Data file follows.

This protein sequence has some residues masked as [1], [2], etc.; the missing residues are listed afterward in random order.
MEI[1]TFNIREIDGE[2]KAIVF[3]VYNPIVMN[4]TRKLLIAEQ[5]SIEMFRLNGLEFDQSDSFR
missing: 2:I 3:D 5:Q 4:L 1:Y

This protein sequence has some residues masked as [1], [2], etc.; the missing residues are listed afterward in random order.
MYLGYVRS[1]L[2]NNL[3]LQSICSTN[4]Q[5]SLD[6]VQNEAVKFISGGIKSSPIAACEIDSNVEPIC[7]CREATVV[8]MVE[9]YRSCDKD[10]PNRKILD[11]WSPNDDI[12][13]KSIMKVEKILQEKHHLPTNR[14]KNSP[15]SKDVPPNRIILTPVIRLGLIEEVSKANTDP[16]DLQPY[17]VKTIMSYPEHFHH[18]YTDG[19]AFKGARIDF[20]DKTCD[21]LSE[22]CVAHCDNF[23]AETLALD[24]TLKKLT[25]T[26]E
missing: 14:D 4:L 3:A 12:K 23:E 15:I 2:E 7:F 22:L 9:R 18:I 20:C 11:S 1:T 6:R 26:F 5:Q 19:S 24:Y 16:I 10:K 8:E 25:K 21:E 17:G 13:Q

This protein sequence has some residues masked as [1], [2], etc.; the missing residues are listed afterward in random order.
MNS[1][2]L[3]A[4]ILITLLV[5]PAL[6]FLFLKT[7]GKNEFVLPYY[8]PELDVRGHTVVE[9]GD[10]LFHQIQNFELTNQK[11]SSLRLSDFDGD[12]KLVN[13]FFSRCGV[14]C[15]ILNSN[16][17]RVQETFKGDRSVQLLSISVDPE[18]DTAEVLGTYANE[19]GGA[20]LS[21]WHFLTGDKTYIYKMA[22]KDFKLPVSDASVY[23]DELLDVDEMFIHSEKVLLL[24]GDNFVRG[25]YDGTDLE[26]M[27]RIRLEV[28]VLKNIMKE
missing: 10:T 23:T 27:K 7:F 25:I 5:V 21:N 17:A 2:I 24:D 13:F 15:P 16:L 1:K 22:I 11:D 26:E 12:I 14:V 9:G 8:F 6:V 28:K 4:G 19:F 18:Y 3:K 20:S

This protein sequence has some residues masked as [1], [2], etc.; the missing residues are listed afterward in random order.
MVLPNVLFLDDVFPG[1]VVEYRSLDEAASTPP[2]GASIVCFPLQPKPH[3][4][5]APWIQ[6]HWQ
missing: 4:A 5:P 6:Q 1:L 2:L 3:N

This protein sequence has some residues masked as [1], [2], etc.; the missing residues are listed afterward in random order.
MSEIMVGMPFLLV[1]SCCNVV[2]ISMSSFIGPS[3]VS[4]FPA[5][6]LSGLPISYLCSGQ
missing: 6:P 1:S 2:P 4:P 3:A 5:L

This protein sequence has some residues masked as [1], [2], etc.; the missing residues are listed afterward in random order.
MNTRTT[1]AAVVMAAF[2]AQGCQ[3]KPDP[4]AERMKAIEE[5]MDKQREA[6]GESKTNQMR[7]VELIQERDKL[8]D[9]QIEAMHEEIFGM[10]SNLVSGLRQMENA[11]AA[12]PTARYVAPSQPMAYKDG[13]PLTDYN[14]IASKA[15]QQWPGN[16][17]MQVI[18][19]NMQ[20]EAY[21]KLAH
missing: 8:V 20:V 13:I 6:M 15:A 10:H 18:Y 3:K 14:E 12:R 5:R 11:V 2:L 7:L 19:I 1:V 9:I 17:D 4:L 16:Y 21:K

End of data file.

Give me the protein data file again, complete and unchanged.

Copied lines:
This protein sequence has some residues masked as [1], [2], etc.; the missing residues are listed afterward in random order.
MEI[1]TFNIREIDGE[2]KAIVF[3]VYNPIVMN[4]TRKLLIAEQ[5]SIEMFRLNGLEFDQSDSFR
missing: 2:I 3:D 5:Q 4:L 1:Y

This protein sequence has some residues masked as [1], [2], etc.; the missing residues are listed afterward in random order.
MYLGYVRS[1]L[2]NNL[3]LQSICSTN[4]Q[5]SLD[6]VQNEAVKFISGGIKSSPIAACEIDSNVEPIC[7]CREATVV[8]MVE[9]YRSCDKD[10]PNRKILD[11]WSPNDDI[12][13]KSIMKVEKILQEKHHLPTNR[14]KNSP[15]SKDVPPNRIILTPVIRLGLIEEVSKANTDP[16]DLQPY[17]VKTIMSYPEHFHH[18]YTDG[19]AFKGARIDF[20]DKTCD[21]LSE[22]CVAHCDNF[23]AETLALD[24]TLKKLT[25]T[26]E
missing: 14:D 4:L 3:A 12:K 23:E 15:I 2:E 7:F 22:L 9:R 18:I 20:C 11:S 1:T 6:R 26:F 5:Q 19:S 24:Y 16:I 10:K 8:E 25:K 21:E 17:G 13:Q

This protein sequence has some residues masked as [1], [2], etc.; the missing residues are listed afterward in random order.
MNS[1][2]L[3]A[4]ILITLLV[5]PAL[6]FLFLKT[7]GKNEFVLPYY[8]PELDVRGHTVVE[9]GD[10]LFHQIQNFELTNQK[11]SSLRLSDFDGD[12]KLVN[13]FFSRCGV[14]C[15]ILNSN[16][17]RVQETFKGDRSVQLLSISVDPE[18]DTAEVLGTYANE[19]GGA[20]LS[21]WHFLTGDKTYIYKMA[22]KDFKLPVSDASVY[23]DELLDVDEMFIHSEKVLLL[24]GDNFVRG[25]YDGTDLE[26]M[27]RIRLEV[28]VLKNIMKE
missing: 10:T 23:T 27:K 7:F 25:I 5:V 21:N 17:A 2:I 24:D 13:F 15:P 16:L 1:K 22:I 11:D 26:E 12:I 14:V 9:G 8:F 6:V 28:K 4:G 19:F 18:Y 3:K 20:S

This protein sequence has some residues masked as [1], [2], etc.; the missing residues are listed afterward in random order.
MVLPNVLFLDDVFPG[1]VVEYRSLDEAASTPP[2]GASIVCFPLQPKPH[3][4][5]APWIQ[6]HWQ
missing: 4:A 5:P 6:Q 1:L 2:L 3:N

This protein sequence has some residues masked as [1], [2], etc.; the missing residues are listed afterward in random order.
MSEIMVGMPFLLV[1]SCCNVV[2]ISMSSFIGPS[3]VS[4]FPA[5][6]LSGLPISYLCSGQ
missing: 6:P 1:S 2:P 4:P 3:A 5:L

This protein sequence has some residues masked as [1], [2], etc.; the missing residues are listed afterward in random order.
MNTRTT[1]AAVVMAAF[2]AQGCQ[3]KPDP[4]AERMKAIEE[5]MDKQREA[6]GESKTNQMR[7]VELIQERDKL[8]D[9]QIEAMHEEIFGM[10]SNLVSGLRQMENA[11]AA[12]PTARYVAPSQPMAYKDG[13]PLTDYN[14]IASKA[15]QQWPGN[16][17]MQVI[18][19]NMQ[20]EAY[21]KLAH
missing: 8:V 20:V 13:I 6:M 15:A 10:H 18:Y 3:K 14:E 12:R 5:R 11:V 2:L 7:L 19:I 1:V 9:I 17:D 4:L 16:Y 21:K